Tony Abbott, the controversial former Australian prime minister, has been confirmed as a trade adviser to Boris Johnson’s government, despite public reservations from Conservative and opposition MPs.
The Department for International Trade announced on Friday that Mr Abbott would join its Board of Trade — alongside several other notable economists and politicians.
His appointment was first reported last week but resulted in a fierce backlash due to his socially conservative views and political record in Australia.
His time as prime minister of Australia was punctuated by controversy due to his opposition to measures to tackle climate change, his opposition to gay marriage, and a hardline immigration policy, turning back asylum boats and locking up refugees on remote Pacific islands.
Leading British opposition figures have called on Mr Johnson to reconsider. Keir Starmer, leader of the Labour party, said he had “real concerns” about Mr Abbott’s appointment. Caroline Nokes, a Tory MP and former minister, said “this is such a bad idea, I’m not sure I can come up with words for how awful I think it is”.
But Liz Truss, international trade secretary, said that the new Board of Trade would make the case for free trade across the UK and further afield.
“At a time of increased protectionism and global insecurity, it’s vital that the UK is a strong voice for open markets and that we play a meaningful role in reshaping global trading rules alongside like-minded countries,” Ms Truss said.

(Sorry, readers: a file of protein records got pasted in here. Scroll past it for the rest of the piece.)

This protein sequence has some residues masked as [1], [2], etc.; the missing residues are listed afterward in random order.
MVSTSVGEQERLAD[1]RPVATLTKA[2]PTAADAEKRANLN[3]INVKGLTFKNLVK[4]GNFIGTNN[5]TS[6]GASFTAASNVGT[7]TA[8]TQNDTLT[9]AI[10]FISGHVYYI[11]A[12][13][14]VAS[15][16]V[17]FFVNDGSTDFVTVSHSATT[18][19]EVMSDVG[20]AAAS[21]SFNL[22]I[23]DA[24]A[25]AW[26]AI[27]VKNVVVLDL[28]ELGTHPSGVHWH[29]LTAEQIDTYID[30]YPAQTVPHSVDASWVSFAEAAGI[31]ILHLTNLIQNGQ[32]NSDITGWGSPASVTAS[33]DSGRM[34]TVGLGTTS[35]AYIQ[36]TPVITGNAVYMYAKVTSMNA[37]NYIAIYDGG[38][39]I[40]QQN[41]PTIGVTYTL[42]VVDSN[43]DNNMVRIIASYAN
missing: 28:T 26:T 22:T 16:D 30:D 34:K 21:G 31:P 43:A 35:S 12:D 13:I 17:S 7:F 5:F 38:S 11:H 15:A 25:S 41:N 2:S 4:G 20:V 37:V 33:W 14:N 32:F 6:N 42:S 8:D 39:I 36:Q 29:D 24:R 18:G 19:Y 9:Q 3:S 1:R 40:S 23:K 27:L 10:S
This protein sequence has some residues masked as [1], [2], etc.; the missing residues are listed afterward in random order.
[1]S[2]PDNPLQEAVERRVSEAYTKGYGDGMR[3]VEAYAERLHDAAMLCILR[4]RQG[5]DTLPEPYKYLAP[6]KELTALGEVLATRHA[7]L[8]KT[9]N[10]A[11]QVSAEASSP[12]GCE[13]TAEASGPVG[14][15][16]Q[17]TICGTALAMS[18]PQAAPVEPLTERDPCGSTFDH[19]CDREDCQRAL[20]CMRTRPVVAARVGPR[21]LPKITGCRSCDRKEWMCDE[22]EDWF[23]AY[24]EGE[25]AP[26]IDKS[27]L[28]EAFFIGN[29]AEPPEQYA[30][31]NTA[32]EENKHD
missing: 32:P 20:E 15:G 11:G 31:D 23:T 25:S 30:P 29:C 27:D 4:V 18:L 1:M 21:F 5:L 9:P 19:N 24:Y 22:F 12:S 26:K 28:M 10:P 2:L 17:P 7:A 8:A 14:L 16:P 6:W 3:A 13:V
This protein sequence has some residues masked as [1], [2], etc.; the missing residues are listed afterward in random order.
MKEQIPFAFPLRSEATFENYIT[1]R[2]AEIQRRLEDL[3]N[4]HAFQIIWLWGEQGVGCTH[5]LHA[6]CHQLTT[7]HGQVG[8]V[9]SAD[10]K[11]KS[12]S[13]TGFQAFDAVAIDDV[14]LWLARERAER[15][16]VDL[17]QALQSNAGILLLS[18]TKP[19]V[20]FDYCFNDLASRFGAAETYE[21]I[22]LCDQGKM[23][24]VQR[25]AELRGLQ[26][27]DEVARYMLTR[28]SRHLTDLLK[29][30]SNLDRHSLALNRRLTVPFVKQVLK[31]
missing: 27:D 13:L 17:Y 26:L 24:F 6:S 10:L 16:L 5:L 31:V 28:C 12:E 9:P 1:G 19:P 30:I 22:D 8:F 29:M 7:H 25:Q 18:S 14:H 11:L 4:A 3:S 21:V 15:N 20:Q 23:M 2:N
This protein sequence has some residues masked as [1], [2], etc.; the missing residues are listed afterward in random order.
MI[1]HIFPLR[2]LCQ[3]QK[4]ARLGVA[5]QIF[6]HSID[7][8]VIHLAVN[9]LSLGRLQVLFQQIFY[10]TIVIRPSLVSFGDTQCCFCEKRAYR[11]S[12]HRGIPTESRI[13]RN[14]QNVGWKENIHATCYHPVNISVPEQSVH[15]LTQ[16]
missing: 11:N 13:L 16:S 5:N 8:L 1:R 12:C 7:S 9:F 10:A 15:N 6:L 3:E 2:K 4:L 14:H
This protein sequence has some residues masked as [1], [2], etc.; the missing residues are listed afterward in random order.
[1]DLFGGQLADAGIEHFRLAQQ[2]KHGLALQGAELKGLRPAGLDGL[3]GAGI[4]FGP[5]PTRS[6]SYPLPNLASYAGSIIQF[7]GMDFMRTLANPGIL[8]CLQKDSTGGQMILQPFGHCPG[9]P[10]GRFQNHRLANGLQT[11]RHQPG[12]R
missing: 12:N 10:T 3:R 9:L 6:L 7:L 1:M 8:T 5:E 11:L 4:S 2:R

Explaining Mr Abbott’s appointment, one Department for International Trade official said: “Tony was chosen partly because he believes in Britain’s values — of open markets, liberal democracy, and rules-based free trade.”
When quizzed about Mr Abbott’s rightwing views on same-sex marriage and climate change, Mr Johnson said on Friday he did “not agree with those sentiments” but added that he was elected by the “great, liberal democratic nation of Australia” which “speaks for itself”.
The advisers to the Board of Trade will engage with businesses and industry groups in an attempt to boost trade, but will not have any direct role in striking trade agreements.
Ms Truss will lead the board, which has existed in various forms since 1621, while Marcus Fysh, the Conservative MP for Yeovil, has been appointed as the deputy president.
Other members of the Board of Trade including Oxford economist Linda Yueh, former Conservative MEP Daniel Hannan, ex-Labour Cabinet minister Patricia Hewitt, entrepreneur Anne Boden and Karen Betts, chief executive of the Scottish Whisky Association.